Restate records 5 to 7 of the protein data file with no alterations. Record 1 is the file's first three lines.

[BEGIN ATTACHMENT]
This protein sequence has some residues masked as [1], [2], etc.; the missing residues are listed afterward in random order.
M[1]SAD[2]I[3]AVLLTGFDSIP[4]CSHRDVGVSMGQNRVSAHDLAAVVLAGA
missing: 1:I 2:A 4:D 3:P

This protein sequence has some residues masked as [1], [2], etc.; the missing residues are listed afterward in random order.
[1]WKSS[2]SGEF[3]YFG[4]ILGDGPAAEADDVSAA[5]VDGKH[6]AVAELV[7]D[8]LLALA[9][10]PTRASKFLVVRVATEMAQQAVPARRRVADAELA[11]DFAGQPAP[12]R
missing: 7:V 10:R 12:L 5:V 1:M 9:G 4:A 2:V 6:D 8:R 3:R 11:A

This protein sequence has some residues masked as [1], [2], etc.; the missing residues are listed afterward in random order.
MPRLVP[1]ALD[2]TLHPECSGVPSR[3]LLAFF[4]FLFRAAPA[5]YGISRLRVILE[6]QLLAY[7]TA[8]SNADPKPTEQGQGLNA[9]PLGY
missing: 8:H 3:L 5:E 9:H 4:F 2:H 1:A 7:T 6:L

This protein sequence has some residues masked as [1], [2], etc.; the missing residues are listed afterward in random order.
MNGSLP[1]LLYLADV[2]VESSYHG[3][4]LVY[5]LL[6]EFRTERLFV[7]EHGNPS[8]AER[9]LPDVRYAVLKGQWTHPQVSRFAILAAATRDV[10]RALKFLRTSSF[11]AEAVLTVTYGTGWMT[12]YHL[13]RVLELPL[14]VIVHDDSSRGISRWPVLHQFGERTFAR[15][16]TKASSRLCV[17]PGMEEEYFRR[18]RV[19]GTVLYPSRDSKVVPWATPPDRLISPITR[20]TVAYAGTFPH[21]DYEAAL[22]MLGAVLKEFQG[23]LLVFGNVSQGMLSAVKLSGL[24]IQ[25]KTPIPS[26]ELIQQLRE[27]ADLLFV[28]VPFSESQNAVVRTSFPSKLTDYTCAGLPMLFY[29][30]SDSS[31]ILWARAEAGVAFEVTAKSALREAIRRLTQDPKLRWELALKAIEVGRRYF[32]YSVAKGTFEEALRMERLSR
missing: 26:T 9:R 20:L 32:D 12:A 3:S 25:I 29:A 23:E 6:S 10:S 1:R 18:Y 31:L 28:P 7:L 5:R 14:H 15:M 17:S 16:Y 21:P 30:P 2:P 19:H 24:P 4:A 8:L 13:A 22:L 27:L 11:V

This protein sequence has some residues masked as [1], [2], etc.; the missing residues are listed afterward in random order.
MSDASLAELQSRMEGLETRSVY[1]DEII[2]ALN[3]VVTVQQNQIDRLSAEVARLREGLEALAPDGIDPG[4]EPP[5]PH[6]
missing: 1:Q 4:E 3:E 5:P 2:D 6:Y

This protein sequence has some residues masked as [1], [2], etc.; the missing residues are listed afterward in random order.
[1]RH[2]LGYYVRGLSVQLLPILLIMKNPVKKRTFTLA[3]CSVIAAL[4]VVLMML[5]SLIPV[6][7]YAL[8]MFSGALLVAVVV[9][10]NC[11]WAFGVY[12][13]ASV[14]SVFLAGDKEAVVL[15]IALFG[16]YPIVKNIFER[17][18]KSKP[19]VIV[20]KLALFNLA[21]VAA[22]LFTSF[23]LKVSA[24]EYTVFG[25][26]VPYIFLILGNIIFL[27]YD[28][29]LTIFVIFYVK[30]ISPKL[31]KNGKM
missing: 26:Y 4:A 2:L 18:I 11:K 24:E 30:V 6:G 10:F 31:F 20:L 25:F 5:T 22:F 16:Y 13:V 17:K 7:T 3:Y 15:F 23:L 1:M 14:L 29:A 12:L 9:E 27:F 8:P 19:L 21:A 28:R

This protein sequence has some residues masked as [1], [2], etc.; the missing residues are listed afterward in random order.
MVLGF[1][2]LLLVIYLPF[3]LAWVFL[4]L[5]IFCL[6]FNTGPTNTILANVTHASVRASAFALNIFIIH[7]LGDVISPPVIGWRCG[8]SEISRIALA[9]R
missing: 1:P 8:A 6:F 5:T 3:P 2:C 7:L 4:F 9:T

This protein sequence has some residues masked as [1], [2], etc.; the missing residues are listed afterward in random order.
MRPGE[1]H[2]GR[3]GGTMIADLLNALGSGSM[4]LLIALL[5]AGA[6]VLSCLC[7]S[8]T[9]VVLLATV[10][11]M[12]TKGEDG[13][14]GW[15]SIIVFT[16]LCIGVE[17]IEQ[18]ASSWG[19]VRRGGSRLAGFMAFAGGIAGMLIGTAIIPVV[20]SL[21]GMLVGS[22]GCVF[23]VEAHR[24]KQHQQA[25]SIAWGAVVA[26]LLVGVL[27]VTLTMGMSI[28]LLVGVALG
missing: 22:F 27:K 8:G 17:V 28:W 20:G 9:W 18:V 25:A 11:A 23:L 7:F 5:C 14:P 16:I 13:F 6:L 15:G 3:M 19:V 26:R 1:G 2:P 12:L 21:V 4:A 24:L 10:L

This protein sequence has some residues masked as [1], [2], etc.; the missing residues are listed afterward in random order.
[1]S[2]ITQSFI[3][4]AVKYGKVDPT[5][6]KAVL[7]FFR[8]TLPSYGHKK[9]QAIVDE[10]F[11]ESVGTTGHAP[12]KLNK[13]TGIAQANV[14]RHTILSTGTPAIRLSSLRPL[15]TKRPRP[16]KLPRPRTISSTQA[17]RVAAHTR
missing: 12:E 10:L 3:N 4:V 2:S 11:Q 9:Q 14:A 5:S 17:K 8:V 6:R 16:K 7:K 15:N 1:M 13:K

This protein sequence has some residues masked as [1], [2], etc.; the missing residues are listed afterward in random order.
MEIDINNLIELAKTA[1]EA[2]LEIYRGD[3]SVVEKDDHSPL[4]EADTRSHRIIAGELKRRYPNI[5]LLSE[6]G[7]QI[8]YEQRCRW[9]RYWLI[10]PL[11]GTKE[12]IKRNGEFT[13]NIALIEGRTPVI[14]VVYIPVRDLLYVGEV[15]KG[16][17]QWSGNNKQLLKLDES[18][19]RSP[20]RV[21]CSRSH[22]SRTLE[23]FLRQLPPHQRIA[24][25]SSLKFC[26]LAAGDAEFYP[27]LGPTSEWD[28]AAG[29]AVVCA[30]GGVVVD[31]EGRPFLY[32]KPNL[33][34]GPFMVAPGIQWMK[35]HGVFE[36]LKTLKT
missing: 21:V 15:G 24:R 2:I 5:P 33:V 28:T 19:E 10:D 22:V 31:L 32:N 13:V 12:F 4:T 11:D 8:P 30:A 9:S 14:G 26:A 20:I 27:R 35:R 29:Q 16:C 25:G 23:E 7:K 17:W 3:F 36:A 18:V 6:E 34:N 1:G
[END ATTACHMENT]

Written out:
This protein sequence has some residues masked as [1], [2], etc.; the missing residues are listed afterward in random order.
MSDASLAELQSRMEGLETRSVY[1]DEII[2]ALN[3]VVTVQQNQIDRLSAEVARLREGLEALAPDGIDPG[4]EPP[5]PH[6]
missing: 1:Q 4:E 3:E 5:P 2:D 6:Y

This protein sequence has some residues masked as [1], [2], etc.; the missing residues are listed afterward in random order.
[1]RH[2]LGYYVRGLSVQLLPILLIMKNPVKKRTFTLA[3]CSVIAAL[4]VVLMML[5]SLIPV[6][7]YAL[8]MFSGALLVAVVV[9][10]NC[11]WAFGVY[12][13]ASV[14]SVFLAGDKEAVVL[15]IALFG[16]YPIVKNIFER[17][18]KSKP[19]VIV[20]KLALFNLA[21]VAA[22]LFTSF[23]LKVSA[24]EYTVFG[25][26]VPYIFLILGNIIFL[27]YD[28][29]LTIFVIFYVK[30]ISPKL[31]KNGKM
missing: 26:Y 4:A 2:L 18:I 11:K 24:E 30:V 6:G 10:F 31:F 20:L 25:F 5:T 22:F 16:Y 13:V 17:K 7:T 3:Y 15:F 23:L 1:M 14:L 29:A 12:L 9:E 27:F 8:P 19:L 21:A 28:R

This protein sequence has some residues masked as [1], [2], etc.; the missing residues are listed afterward in random order.
MVLGF[1][2]LLLVIYLPF[3]LAWVFL[4]L[5]IFCL[6]FNTGPTNTILANVTHASVRASAFALNIFIIH[7]LGDVISPPVIGWRCG[8]SEISRIALA[9]R
missing: 1:P 8:A 6:F 5:T 3:P 2:C 7:L 4:F 9:T